As a nation we seem to approach the endemic problem of corruption without making much difference even when a large section of citizens are affected. Correctives have been too general and limited to a service or a period or a place. I have been arguing that as a phenomenon corruption has two sides, each sustaining the other and each reinventing itself, or reinvigorating the other, in that process—that is, perception and experience. Unless we understand and recognize the two aspects, we cannot approach the Frankenstein. Perception and experience are often two different aspects of the same phenomenon. Both require special but parallel and simultaneous efforts. Because of deeply held perceptions, corruption is taken as granted or a compulsion and an efficient way of going about.


    Many contributed in my writing this book. It was Shri N. Vittal, as Chief Vigilance Commissioner of India, who inducted me (2000) into this exploration posing a challenge of curbing corruption in specific situations. The Director of CMS, Ms P.N. Vasanti and her team, for going all out to take up annual surveys on corruption, unconcerned of financial implications and missing other opportunities as a premier research institution. Naveen Surapaneni, Alok Srivastava, and a host of other researchers of CMS over the decade who helped me in developing this PEE model. Admiral R.H. Tahiliani and Shri Arun Duggal, then of Transparency International India, came along to support what CMS was endeavoring and help scale up the concern.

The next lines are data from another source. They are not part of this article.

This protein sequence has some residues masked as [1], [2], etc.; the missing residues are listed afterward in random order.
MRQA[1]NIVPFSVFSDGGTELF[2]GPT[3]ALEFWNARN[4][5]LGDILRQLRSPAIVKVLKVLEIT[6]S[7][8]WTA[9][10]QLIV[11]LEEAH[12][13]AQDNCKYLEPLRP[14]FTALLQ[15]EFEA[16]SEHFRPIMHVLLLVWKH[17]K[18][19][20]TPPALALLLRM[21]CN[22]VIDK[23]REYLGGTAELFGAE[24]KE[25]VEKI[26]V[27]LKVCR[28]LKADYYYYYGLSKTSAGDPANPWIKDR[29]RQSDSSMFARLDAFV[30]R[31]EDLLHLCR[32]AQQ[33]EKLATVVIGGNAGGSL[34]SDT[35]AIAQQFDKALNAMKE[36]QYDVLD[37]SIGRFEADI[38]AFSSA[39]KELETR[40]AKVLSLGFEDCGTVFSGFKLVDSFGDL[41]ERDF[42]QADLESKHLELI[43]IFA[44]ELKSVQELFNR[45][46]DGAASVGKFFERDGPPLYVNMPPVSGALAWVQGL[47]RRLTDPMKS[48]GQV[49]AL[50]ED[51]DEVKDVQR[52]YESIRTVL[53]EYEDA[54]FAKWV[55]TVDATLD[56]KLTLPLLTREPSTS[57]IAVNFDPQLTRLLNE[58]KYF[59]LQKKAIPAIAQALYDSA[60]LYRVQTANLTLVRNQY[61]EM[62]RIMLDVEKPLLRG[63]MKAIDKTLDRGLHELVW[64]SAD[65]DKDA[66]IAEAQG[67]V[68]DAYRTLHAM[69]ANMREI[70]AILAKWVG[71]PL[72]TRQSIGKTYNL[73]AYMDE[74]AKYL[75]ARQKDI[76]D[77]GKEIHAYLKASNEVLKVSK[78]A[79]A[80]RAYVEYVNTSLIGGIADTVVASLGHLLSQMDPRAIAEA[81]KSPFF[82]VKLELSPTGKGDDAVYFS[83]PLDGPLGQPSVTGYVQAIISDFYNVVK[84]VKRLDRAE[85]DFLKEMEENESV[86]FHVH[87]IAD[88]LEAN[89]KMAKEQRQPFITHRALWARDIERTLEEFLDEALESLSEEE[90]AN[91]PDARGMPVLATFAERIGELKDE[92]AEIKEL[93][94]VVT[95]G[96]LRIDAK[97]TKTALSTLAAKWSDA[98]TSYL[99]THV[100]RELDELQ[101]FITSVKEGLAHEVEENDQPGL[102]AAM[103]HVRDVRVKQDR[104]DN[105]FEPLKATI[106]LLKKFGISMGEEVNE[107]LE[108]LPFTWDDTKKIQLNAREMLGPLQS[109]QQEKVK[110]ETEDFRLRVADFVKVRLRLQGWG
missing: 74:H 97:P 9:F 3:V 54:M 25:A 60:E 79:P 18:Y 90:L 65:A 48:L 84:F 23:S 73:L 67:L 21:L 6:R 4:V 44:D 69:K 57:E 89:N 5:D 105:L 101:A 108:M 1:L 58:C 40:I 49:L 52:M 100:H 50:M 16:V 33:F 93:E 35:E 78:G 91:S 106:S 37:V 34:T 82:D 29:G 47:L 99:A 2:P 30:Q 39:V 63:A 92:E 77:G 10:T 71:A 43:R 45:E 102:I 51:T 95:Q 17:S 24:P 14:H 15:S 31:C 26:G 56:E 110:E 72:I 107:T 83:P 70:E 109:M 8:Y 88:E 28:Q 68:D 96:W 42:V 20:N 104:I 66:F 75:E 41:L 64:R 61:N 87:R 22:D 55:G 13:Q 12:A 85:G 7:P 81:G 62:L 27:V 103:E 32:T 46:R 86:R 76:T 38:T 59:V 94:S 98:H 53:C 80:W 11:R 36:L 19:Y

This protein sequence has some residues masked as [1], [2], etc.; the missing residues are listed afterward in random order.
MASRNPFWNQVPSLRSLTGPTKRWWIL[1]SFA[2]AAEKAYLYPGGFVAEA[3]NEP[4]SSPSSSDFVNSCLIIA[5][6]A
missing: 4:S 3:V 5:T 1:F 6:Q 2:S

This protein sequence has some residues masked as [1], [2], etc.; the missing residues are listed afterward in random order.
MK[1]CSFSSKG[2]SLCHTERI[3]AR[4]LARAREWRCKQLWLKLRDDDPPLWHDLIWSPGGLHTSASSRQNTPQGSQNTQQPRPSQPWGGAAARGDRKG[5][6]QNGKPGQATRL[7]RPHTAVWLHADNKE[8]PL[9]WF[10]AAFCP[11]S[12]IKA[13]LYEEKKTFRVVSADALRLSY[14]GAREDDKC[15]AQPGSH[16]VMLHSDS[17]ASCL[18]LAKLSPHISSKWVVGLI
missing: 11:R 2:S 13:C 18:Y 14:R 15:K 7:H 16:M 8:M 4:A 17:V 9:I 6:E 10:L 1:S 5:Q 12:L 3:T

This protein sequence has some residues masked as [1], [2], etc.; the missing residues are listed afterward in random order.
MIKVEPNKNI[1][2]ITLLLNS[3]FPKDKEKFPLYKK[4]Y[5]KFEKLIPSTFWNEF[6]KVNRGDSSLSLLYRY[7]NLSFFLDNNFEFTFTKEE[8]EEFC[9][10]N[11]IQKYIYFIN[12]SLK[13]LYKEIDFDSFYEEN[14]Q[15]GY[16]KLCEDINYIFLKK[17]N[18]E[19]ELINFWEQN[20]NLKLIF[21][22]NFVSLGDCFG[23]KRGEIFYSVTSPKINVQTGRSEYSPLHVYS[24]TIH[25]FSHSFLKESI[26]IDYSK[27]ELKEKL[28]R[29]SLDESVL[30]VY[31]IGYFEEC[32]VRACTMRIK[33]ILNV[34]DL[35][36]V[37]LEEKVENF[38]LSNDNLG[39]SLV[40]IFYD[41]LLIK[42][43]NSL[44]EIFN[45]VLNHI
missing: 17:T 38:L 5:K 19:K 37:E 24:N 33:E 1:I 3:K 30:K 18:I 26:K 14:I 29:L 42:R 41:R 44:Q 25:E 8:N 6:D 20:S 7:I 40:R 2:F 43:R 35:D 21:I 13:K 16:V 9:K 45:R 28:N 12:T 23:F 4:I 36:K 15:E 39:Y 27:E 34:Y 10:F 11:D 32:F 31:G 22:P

Then there were a host of scholars like Professor Pradip N. Khandwalla, former Dean of IIM-Ahmedabad, administrators like Shri B.G. Deshmukh, former Cabinet Secretary, activists like Dr Jayaprakash Narayan, Shri Harsh Mander, Shri Arvind Kejriwal, legal luminaries like Shri Prashant Bhushan, Shri Sanjay Parikh, and others. Finally, the credit goes to Regi V. John of CMS for putting together my notes of over the years.

  • Appendices

    Appendix I
    An Overview of Corruption in Urban Services (2000)

    Nearly half of those who avail the services of the most-often visited public departments of government in the country had the first-hand experience of giving bribe at one time or the other. In fact, as high as two-thirds of people think that corruption in these offices is real. However, one-third think that corruption is more often exaggerated. And yet, 80 percent of people are passive, as hardly 20 percent had ever complained about such corruption to anyone.

    Offices in the driving license office and those in civil supplies were experienced and perceived by local users as most corrupt in five cities—Delhi, Lucknow, Chennai, Hyderabad, and Pune. The city government of Hyderabad is viewed by its citizens as more corrupt than that of other cities.

    Relatively more people among the businessmen and the self-employed admitted to giving bribe in all cities. Interestingly, even among the “government employees,” more than 40 percent admitted to giving bribe at one time or the other in all the cities covered.

    About 63 percent of people think that despite corruption in these offices being “real” and “big,” it is not being tackled seriously and that the judiciary has been ineffective. Most consider politicians and officers as responsible for corruption in the country. This is what S. P. Agrawal, Commissioner of Delhi Municipal Corporation, confessed before a Delhi court when he said that “there was rampant corruption in MCD and that corruption is there in any organization which has public dealings.” Exit polls, first used by CMS for customer satisfaction studies, bring out that it is so not only in Delhi but elsewhere too.

    The concerned official not being available and relevant clarifications not being known to the visitors are some of the reasons most often mentioned for sustaining corruption in these public offices.

    Experience About Corruption